Bits and Pieces

—Lt. Gov. Patrick does the state a great service by passing the bill by Senator Hall to stop the practice by cities of improperly using red light cameras to trap drivers.

—on other Senate news, Patrick appoints a formidable conference committee for budget negotiations, ensuring that citizens will get a budget that comes in under the spending cap and funds only the necessary functions of government. It will be interesting to see whether Senator Kolkhorst uses her position to enhance the no bid fuel contracts she has at various state institutions, or whether she steers clear of the conflict.

—as of today, Rep. Stickland, besides continuing to reinforce his position as the least effective floor debater ever in the history of the state, is increasing the daily cost to the Texas taxpayers at a rate of close to $6200 per day of session. His inane requests to place matters in the journal which are already of record, and insist on record votes on each and every action of the House, solely at the behest of employer Tim Dunn and his cronies, should be noted by his voters. At the rate he is going, he will have singlehandedly added close to $500,000 to the cost of operating the House. Fiscal conservative? Nope.

—the media hoopla over the supposed meltdown between the Big 3 this week is much ado about nothing, suitable only for session gossip fodder. This is the time of session when calendars get crowded, tempers get short, and disagreements that have been simmering for months come to light. The private exchange of the people involved should have been just that: private. These gentlemen have much to do and little time to do it, and members, at least the ones on our hall, are feeling good about the conservative accomplishments completed and those yet to be done.

—reports of sightings of Regent Wallace Hall and Dunn lobbyist Mike Sullivan prowling the halls of the Capitol and the Attorney General’s building this week were highest on Monday and Tuesday. No report on the topics being promoted by these Dunn dark money beneficiaries.

—speaking of dark money, Dunn has never reported one contribution as the result of his “1836” fundraising campaign. This week the tactics shifted from using Texas heroes to line their pockets, to straight up begging for $250,000 to line their pockets. While this 250k just about covers the cost to Dunn of keeping Sullivan around, it’s not known whether this newest effort is a result of the drop in oil prices, or fall off in dark money contributions that are compelling Dunn to ask for this money.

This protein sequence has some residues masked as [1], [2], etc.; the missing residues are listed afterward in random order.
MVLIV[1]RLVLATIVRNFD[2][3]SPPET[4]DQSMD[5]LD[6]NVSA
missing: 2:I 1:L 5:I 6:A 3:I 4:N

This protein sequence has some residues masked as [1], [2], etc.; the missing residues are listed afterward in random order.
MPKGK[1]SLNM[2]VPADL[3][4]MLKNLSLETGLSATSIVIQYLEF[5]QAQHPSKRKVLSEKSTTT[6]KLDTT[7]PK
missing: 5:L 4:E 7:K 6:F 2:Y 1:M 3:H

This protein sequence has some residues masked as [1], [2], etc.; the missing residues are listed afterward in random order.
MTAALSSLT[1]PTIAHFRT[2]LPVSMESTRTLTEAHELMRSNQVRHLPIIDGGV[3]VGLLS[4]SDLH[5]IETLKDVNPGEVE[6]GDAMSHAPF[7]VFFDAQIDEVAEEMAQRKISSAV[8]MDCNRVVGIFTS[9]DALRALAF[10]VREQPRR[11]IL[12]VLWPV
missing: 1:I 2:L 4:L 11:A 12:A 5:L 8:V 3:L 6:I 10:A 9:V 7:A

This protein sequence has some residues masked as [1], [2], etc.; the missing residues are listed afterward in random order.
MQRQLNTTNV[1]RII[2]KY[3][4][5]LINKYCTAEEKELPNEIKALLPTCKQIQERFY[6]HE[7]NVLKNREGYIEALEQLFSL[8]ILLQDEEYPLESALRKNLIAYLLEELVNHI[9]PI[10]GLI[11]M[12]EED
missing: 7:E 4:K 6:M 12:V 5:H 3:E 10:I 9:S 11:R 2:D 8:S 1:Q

Playing Poorly

In a series of political moves that would be expected of a rookie to the Capitol scene, Lt. Governor Patrick continues to make poor plays. I have already described his earlier moves against gubernatorial appointees in what is clearly his initiation of his all but declared run against Abbott in 2018. Those moves continue as the session deepens. Patrick has enlisted the aid of the lobby and pr operations of mega donor Tim Dunn and his cronies in his effort to embarrass the Governor. Recent postings by head Dunn lobbyist Mike Sullivan and his young boys at AgendaWise are attacking Abbott over his position on tax relief, appointments and legislative priorities.

And perfectly on cue, when Patrick last week saw that his ” property tax cut” , which isn’t anything of the sort, had hit a wall in the House, he made his call to Dunn to crank up the lobby and media machine and attack the House. Blog posts, Twitter, mail and Robocalls cranked up simultaneously, attacking members in their districts. It could be because he has figured out that the House wasn’t even paying attention to his wild machinations and bullying attempts. Speaker Bonnen, in his classic manner, was boringly dismissive of the Senate ” tax cut ” plan, calmly enjoying the attention a statewide official was giving him, and calmly offering to debate the Lt. Governor about the merits of the significant House tax cut plan versus those if the smoke and mirrors Senate plan. No word on whether Patrick is up to that. Friendly suggestion from here: don’t do it Governor Patrick. Your few years on the Senate floor didn’t prepare you for a real debate against a seasoned House member.